The Office of Sustainability wants to encourage the use of storm water as a valuable natural resource instead of managing it as a pollution source. Rain gardens and native planting areas are a beautiful way for you to help use storm water as a valuable natural resource. The Rain Garden Resource Center connects residents, businesses, and institutions with the resources and tools to design and build their own rain garden. Everything you need is outlined: supplies, customized planting plans, maintenance guidelines, and more are all in one place. Once you get your rain garden planted, register your rain garden here to get credit for your efforts!
It’s never too soon to start planning your rain garden! Whether its fall and you want to prepare the soil before winter or spring and you want to start planting. As you begin your planting for the year, the Office of Sustainability encourages you to choose native plants and non-invasive species when deciding what to plant around your home or business.
To help you get started, here's a list of Native Indiana Plants:
More approved native plants can be found here.
Remember, our Office is here to help! If you have questions about native plants and non-invasive species, send an email to firstname.lastname@example.org
Build Your Own Rain Garden
A rain garden is an attractive garden with a special purpose - to improve local water quality, reduce the impacts of storm water on area streams, and beautify the community. Communities around the country have experienced dramatic reductions in storm water pollution due to citizens installing rain gardens and native plantings on their properties. Check out the Build Your Own page for more information.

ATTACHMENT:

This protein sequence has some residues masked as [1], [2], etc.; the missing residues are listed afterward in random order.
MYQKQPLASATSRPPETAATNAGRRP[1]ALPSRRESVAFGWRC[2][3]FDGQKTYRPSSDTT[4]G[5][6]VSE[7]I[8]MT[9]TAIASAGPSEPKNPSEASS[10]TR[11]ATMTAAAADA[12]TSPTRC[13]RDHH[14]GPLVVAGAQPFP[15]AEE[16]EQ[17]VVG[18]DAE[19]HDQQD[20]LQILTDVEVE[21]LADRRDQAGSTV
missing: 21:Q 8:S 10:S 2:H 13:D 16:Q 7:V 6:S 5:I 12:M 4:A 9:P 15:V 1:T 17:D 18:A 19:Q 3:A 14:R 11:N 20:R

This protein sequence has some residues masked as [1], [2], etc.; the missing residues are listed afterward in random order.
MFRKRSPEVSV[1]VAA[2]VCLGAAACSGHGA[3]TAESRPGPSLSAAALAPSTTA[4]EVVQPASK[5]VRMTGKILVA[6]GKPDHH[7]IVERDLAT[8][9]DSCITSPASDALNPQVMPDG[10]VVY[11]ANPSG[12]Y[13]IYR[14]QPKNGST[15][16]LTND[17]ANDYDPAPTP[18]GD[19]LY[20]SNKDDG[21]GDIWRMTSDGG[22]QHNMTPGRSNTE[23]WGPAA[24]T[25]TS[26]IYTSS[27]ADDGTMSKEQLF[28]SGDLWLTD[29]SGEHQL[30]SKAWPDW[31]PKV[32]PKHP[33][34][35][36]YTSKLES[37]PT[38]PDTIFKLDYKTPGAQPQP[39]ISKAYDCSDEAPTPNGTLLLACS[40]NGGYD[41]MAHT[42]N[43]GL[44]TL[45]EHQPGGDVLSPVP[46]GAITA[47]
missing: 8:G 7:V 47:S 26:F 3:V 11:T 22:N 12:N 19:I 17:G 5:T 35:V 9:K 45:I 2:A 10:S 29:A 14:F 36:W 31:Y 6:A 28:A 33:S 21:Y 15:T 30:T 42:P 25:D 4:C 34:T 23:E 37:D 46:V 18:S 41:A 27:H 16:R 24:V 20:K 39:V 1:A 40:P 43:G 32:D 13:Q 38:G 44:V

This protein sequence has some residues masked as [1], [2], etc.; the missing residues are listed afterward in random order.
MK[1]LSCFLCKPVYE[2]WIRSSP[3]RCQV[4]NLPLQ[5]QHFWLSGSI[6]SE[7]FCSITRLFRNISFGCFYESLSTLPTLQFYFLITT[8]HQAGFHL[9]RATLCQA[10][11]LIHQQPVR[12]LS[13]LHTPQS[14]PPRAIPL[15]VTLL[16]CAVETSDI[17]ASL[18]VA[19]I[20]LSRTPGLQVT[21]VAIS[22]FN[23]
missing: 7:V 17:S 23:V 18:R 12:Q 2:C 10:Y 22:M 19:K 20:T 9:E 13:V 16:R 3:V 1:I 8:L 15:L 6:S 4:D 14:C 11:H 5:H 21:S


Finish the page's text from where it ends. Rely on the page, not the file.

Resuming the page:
If you are within the city limits of Indianapolis, you are encouraged to register your rain garden with the City of Indianapolis and get credit on your storm water fee if it meets the requirements. Registering your rain garden will also allow the City report on the progress of rain garden growth.
To register your rain garden, submit the application found on the Storm Water Credit page.
What is the right-of-way?
A right-of-way is city owned property along streets extending beyond the edge of the road. Commonly, this is the lawn strip between street and sidewalk.
A permit is required for any tree planting, landscaping, spraying, bracing, removal or pruning work in the city's right-of-way.
The term rain garden encompasses a large variety of applications and scales of practice. In general, a small voluntary rain garden on private property will likely not need a permit. However, permitting causes a challenge because of the large variety of applications and scales of practice. Rain gardens are construction and construction often requires permits and considerations. Permits are based on land disturbance, construction in special areas (historic districts, regional centers, etc.), and disturbance to waterways or city infrastructure (storm sewer pipes, ditches, swales, water bodies, etc.).
If you have questions about rain gardens or native planting areas you would like answered, technical assistance may be available upon request. Please send an email to email@example.com.